Thursday, January 10, 2013

Professors and stress

This reply to the classic Forbes article by Susan Adams is worth reading. My favorite piece:

Write a grant application, get three anonymous reviewer critiques. Submit research results for publication in a peer-reviewed journal, get anonymous reviewer critiques. Submit your tenure portfolio or post-tenure portfolio to a college promotion and tenure committee, get anonymous reviews. While one may know the general composition of grant review and promotion and tenure committees, you don’t know precisely who is gunning for you. Anonymity is sometimes useful but more often allows petty vendettas to occur that are independent of the work at hand.
It is amazing how true this can be and how hard it is to try and modify your approach based on feedback when the next set of anoymous reviewers could be completely different. 

1 comment:

  1. The last line is spot on - The frau's RO1 competitive renewal was disallowed because she addressed the critiques in the first review and the second set came in with a completely different agenda. (But the NIH gave her an ARRA grant and it "reset" the application so she was able to avoid the AO2 rule, and subsequently renew the grant.)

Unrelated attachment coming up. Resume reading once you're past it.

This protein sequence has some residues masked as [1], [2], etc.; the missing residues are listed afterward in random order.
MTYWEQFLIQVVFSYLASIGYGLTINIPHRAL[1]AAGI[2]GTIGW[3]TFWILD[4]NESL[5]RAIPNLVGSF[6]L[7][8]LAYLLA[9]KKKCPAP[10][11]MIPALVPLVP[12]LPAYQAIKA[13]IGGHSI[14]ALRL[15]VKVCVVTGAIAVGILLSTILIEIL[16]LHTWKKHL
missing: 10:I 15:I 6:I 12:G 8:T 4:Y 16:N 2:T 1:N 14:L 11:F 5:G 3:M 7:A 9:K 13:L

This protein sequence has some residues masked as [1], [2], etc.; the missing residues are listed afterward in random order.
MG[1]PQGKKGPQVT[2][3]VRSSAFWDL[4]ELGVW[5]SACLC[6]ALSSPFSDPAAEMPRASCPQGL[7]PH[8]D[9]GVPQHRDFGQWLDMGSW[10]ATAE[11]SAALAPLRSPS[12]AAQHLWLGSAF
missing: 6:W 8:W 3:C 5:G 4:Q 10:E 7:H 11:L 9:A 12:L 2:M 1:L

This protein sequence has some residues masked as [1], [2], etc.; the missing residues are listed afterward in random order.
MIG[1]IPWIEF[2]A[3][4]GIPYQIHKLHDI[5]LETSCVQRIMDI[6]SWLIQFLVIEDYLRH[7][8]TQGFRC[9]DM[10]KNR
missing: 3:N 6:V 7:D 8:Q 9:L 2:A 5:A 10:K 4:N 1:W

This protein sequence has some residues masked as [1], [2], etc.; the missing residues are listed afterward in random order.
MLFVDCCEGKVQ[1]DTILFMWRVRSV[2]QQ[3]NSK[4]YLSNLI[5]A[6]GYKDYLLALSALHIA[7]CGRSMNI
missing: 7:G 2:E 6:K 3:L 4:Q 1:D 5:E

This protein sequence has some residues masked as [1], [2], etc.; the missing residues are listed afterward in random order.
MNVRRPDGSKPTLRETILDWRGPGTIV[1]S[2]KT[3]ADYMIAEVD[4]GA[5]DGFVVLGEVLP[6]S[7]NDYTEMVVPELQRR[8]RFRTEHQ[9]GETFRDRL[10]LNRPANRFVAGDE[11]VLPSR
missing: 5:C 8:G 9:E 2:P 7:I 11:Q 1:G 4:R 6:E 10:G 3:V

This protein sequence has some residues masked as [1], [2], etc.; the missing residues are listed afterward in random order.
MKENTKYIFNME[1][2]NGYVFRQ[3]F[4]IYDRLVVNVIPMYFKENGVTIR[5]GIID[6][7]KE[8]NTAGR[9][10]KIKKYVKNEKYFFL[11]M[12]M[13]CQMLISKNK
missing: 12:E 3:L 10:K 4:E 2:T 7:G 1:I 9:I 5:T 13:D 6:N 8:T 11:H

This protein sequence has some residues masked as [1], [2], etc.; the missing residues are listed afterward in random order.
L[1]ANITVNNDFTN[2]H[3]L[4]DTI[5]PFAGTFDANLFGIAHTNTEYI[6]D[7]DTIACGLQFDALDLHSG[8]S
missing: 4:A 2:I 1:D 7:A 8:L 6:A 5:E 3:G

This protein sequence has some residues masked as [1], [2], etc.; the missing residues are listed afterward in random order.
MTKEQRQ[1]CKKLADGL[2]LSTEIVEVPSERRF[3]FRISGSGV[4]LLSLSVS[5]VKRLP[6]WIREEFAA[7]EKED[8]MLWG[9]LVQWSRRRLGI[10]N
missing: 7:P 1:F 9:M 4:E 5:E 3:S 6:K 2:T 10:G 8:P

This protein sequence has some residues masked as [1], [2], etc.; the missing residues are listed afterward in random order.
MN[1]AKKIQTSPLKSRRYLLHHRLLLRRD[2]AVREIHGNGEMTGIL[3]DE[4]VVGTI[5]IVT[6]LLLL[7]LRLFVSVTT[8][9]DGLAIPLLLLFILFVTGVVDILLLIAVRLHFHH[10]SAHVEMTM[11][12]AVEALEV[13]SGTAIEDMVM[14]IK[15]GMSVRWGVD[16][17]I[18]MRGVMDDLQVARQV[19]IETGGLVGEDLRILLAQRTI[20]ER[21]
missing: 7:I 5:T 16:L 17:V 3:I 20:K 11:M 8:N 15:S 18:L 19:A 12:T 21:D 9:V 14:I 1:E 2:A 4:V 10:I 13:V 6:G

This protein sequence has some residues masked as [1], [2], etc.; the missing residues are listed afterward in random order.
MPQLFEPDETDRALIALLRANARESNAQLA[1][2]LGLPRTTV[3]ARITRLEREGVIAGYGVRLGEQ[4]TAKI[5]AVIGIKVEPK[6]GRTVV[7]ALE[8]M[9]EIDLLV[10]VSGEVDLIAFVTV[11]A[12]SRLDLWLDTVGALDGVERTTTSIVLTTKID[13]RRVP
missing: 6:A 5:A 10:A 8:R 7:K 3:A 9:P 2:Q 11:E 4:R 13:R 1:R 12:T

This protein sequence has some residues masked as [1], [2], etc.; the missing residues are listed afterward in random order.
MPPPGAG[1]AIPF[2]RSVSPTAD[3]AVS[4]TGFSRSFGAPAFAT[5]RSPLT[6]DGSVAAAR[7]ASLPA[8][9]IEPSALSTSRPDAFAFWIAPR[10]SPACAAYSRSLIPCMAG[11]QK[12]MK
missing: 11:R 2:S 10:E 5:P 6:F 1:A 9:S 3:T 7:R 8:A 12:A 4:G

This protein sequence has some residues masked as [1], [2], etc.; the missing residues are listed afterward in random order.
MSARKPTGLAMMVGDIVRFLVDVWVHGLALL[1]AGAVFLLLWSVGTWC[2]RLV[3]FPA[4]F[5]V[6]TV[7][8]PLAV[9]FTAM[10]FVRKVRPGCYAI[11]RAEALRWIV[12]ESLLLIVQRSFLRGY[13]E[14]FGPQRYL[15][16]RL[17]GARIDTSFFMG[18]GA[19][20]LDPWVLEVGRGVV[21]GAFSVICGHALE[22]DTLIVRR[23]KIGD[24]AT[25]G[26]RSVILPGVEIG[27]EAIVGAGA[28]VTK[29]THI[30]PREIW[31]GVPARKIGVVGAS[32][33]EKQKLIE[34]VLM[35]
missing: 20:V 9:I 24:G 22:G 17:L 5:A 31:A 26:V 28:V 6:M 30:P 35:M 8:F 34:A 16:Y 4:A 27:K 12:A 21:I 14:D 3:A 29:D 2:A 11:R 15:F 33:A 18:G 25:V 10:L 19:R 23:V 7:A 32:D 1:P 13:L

As to vendettas, The NIH is worse - they invite outside reviewers to critique their staff scientists. That often brings in some cranky characters who know that one bad review can sink the lab. At least with grants you might get bridging funds, with the government, they just close you down. If you think scientists are above the fray and objective, think again. The ones I know are as petty and mean as any high school clique you will ever encounter.